The problem needs to be addressed, he says, because game development software is interlinked with the VR technologies that, according to Facebook’s plan, will drive remote workplaces of the future.
“These technologies are inherently influenced by the game industry,” says Foxman, whose research explores the intersections between games, the gaming industry, and non-game contexts. “You can’t talk about livestreaming culture or social media culture or internet culture without talking about games.”
Foxman’s interdisciplinary research team will conduct interviews and mine Twitter data to identify concerns and criticisms regarding virtual meetings. Once they’ve pinpointed the most troublesome aspects of video meetings, they’ll run experiments to observe how these situations unfold in virtual spaces.
The goal is to develop a prototype for more equitable and inclusive remote workspaces. For example, Foxman says, VR meetings could allow users to interact through computer-generated avatars instead of staring at video versions of themselves and their colleagues, reducing the potential for gender- or race-based biases to emerge.
“If we can identify the key concerns or intervene by building a prototype that can work its way into a platform,” Foxman says, “it’s a simple, grounded way to meaningfully influence these spaces.”
A self-described “gamifier extraordinaire,” Foxman is fascinated by the ways that games influence other areas of life. His first published paper examined MTV’s attempt to gamify its Get Out the Vote campaign in 2012, when the network created a desktop and mobile game that rewarded youth for getting involved in the presidential election. After completing his PhD in communications at Columbia University in New York in 2018, he came across the perfect job listing: a game studies professor with an interest in journalism, VR, and gamification.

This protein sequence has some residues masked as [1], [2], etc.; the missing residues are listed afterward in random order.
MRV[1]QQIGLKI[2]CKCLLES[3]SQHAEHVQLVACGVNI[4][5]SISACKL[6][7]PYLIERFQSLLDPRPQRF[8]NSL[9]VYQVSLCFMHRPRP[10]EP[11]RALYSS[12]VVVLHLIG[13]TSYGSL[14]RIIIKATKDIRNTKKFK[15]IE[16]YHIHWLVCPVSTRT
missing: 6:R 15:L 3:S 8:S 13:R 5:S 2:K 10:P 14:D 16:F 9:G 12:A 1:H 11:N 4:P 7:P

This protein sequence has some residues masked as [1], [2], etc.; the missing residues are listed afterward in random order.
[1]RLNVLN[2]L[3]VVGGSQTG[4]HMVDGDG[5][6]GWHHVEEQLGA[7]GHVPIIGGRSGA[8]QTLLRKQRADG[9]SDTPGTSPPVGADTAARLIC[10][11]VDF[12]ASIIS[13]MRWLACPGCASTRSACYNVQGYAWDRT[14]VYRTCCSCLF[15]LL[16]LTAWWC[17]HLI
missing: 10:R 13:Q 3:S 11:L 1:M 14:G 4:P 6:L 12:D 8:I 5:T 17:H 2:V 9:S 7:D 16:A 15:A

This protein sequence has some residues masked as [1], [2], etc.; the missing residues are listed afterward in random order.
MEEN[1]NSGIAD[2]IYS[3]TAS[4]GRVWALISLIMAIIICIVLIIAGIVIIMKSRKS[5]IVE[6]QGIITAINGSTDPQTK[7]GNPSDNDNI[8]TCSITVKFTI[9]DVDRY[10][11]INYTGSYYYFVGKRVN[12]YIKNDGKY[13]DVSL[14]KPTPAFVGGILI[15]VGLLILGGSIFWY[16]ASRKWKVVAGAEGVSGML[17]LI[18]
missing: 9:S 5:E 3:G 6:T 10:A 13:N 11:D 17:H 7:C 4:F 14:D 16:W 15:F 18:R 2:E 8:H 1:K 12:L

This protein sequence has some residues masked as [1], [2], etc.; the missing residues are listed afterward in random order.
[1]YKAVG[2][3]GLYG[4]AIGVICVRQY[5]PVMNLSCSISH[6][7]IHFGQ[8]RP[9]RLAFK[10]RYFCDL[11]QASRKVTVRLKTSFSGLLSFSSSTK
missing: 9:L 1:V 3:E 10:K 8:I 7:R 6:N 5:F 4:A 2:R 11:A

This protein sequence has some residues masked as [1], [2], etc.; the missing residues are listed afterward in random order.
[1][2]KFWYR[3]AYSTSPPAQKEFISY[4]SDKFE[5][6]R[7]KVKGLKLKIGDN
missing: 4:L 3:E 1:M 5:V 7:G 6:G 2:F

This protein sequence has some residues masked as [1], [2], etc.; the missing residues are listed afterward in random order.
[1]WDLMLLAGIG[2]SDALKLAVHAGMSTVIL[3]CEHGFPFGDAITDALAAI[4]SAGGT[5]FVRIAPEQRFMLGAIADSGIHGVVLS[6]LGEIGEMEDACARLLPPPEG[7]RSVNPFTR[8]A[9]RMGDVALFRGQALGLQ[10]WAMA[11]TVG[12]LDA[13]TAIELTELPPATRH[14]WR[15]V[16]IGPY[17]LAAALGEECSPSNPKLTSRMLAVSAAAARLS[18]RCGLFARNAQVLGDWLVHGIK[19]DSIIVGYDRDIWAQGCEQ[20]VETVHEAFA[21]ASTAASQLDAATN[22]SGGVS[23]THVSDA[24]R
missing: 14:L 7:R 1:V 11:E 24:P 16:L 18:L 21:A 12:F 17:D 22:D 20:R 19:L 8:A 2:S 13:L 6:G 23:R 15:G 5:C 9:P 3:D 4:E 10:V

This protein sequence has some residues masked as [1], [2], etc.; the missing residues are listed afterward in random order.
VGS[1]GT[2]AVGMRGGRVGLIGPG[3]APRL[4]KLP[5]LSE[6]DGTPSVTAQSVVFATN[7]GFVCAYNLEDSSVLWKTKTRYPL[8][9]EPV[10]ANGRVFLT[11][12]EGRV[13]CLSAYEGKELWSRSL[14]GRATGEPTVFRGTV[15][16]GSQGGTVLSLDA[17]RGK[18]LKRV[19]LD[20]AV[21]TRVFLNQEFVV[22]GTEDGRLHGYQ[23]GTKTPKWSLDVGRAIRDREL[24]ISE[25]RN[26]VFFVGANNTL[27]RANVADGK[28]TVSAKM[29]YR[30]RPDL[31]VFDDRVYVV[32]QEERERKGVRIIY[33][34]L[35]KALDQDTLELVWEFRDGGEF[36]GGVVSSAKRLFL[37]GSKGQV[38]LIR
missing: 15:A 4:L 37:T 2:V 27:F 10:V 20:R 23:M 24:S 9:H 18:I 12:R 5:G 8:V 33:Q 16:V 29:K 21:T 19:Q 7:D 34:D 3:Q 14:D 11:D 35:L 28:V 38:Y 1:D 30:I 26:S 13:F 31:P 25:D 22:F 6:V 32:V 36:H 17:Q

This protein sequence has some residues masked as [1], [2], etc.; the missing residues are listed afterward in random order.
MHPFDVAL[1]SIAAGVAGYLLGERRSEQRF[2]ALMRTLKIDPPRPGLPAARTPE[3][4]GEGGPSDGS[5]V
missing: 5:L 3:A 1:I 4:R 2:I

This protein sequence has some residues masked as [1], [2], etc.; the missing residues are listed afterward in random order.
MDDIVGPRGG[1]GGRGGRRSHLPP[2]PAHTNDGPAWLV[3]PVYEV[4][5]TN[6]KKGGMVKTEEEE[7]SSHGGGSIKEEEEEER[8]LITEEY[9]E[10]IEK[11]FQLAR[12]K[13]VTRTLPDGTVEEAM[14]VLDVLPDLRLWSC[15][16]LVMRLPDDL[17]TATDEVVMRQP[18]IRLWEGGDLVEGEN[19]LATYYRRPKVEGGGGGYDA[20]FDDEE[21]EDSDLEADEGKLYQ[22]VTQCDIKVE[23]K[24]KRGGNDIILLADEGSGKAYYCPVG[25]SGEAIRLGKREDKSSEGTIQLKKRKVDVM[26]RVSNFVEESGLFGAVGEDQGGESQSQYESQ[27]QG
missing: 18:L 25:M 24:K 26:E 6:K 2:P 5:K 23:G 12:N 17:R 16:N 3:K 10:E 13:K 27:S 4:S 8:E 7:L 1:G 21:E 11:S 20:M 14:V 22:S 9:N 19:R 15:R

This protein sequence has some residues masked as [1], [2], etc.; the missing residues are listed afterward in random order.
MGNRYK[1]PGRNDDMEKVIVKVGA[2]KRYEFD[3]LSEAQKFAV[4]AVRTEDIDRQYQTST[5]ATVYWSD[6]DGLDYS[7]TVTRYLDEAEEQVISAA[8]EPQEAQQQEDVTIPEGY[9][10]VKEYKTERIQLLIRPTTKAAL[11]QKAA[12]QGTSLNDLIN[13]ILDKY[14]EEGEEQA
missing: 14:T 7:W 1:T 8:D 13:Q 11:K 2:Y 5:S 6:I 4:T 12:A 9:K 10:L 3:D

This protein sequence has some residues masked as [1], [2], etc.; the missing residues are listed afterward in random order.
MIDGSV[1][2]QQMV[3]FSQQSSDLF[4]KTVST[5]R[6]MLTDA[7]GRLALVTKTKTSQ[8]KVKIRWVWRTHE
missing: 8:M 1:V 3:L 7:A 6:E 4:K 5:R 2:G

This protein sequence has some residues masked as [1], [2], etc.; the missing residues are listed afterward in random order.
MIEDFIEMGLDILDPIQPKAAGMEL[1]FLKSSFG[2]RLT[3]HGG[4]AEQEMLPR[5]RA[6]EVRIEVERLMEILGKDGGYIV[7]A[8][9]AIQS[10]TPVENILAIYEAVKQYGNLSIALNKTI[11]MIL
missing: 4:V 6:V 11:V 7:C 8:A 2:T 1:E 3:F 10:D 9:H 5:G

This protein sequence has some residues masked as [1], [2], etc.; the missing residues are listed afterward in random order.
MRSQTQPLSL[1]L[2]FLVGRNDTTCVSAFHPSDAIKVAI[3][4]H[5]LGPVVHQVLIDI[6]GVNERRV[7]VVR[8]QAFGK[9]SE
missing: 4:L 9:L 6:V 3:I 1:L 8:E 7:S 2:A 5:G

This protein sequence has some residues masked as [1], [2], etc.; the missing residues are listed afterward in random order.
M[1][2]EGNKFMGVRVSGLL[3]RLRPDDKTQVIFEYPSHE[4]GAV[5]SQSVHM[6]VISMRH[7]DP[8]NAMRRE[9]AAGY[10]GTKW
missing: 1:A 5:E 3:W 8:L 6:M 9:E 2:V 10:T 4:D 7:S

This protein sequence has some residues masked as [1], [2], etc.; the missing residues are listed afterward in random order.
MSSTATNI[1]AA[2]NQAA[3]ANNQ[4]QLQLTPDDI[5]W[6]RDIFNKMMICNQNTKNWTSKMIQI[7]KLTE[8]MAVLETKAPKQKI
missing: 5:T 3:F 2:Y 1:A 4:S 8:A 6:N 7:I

Since joining the UO, Foxman has helped expand the journalism school’s growing body of research on gaming and VR. In addition to the NSF grant, Foxman is collaborating with faculty and graduate students across campus to create a research lab for esports and games. He’s also coauthoring a book on game journalism with David B. Nieborg, an assistant professor at the University of Toronto. Other collaborators on the aforementioned projects include grantees Rabindra Ratan, Adam Sulzdorf-Liszkiewicz, Alex P. Leith, David Beyea, Vivian Hsueh Huan Chen, and Brian Klebig; and EGR Lab members Amanda Cote, John Clithero, Tara Fickle, Henry Wear, Md Waseq Ur Rahman, Jared Hansen, Brandon Harris, Önder Can, along with new members Shane Burrell, Andy Wilson and Tabitha Fairchild.
He admits his interest in games isn’t purely academic.
“I practice what I preach,” Foxman says. “I gamify everything in life, from the work I do to my exercise.”
As Facebook and other tech giants race to become the first ruler of the metaverse, Foxman hopes they’ll avoid reproducing the same inequities women, people of color, and disabled people now face on Zoom.
“In the best possible version of things, companies like Facebook will see such research and try to integrate it into their own products,” he says. “We’ll see if they actually do.”
—By Nicole Krueger, BA ’99 (Clark Honors College, news editorial), a freelance writer whose work has appeared in publications such as the Tennessean, the (Salem) Statesman Journal, and Empowered Learner magazine
—Photos by Cheyenne Thorpe, BS ’19 (journalism)